Regional Health and Education Profiles
We explore trends in neonatal mortality rate (NMR) from 1993 to 2014 using data from the Demographic and Health Survey from 1993-2014. Click on the Regional Trends Below to see how neonatal mortality differs by region in Ghana.
More Projects on Neonatal Health:
National and Regional Change in Neonatal Mortality in Ghana, from 1993-2014
The dealth of a child causes significant pain to families, so everything needs to be done to prevent unnecessary child deaths. One way to assess how weel a county is doing in realtion to children's health is to look at their neonatal mortality rate, a health indicator that measures how many children die in a country before their first month of life for every 1,000 that are born alive.
In Ghana, neonatal mortality accounts for about 40% of child deaths in the first five years of life. Currently, for every 1,000 children that are born, 29 of them will die in the first month - that's about 2,000 preventable deaths per year. Based on data from the Demographic and Health survey from 1993-2014, we tracked the progress of each region in reducing neonatal mortality. We also ranked them based on how change has occured in each region, by examining the average change per year.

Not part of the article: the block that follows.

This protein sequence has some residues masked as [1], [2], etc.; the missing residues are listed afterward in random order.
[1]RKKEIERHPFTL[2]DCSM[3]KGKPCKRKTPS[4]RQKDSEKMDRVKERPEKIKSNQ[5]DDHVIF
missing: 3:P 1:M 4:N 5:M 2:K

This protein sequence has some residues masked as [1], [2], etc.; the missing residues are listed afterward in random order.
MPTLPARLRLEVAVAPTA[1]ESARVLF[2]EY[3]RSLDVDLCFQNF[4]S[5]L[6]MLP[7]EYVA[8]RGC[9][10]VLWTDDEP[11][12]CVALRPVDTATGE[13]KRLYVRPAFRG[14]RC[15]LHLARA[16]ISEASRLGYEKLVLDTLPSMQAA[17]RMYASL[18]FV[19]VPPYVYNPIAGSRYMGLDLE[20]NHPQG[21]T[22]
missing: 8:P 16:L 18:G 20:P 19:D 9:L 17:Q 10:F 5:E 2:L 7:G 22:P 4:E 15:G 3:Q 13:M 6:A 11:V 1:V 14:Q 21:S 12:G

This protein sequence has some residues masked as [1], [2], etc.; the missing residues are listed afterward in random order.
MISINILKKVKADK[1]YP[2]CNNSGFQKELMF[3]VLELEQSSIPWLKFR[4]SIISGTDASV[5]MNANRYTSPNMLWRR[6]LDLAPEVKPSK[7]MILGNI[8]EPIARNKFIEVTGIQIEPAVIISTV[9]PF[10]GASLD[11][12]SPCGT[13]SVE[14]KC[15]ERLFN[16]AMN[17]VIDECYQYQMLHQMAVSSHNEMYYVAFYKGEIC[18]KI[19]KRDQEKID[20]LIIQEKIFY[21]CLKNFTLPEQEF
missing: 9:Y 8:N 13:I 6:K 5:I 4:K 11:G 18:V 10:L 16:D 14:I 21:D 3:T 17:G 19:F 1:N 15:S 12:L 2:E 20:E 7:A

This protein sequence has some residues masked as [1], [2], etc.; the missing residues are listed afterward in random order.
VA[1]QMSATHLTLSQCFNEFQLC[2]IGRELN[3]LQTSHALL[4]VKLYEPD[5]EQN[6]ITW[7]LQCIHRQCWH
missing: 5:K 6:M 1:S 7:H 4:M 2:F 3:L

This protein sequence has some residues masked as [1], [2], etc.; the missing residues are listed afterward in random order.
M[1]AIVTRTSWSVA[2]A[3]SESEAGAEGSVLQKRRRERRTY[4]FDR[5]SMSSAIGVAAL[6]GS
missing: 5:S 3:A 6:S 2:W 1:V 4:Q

Fast Facts About State of Neonatal Mortality Rate (NMR) in Ghana
The Northern Region has seen the highest decline of NMR in the country. Since 1993-2014; its rate of decline (8 deaths per 1000 live births) has exceeded the national average by 4 times (1.96 deaths per 1000 live births).
From 1998-2014, the Upper East Region is the only region whose NMR has been below the national average. The region has reduced its NMR rate by 48%, since 1993.
Greater Accra Region ranks third in the rate of decline of NMR since 1993, behind the Upper East Region and Northern Region. The region has cut its NMR by 43% between 1993-2014.
The year 2007 was the only time the Volta Region had the lowest NMR in the country (22 deaths per 1000 live births compared to national average of 29 deaths per 1000 live births). Its NMR in 2014 is about the same as the national average (30 deaths compared to 29 deaths per 1000 live births).
For the past 21 years, the Central Region has never seen its NMR fall below 35 deaths per 1000. Its NMR in 2014 was 7 points higher than the national average.
The NMR in the Brong Ahafo Region has not changed since 2008 (27 deaths per 1000 live births)
The NMR in the Western Region has always been higher than the national average, except in 1998.
Of the three regions in the north, the Upper West Region has seen the least progress in reducing the NMR. Its rate of NMR decline from 1988 to 2014 is 13 times lower than that of the Northern Region and about 6 times lower than the Upper East Region.
In 2014, the Ashanti Region had the highest NMR in the country; (42 deaths per 1000 live births compared national avarage of 29 deaths per 1000 live births); it ranks 9th out of ten in terms of progress in reducing NMR, from 1993-2014.
In 2014, the NMR in the Eastern Region was the same as it was 21 years ago in 1993 ( 30 deaths per 1000 live births).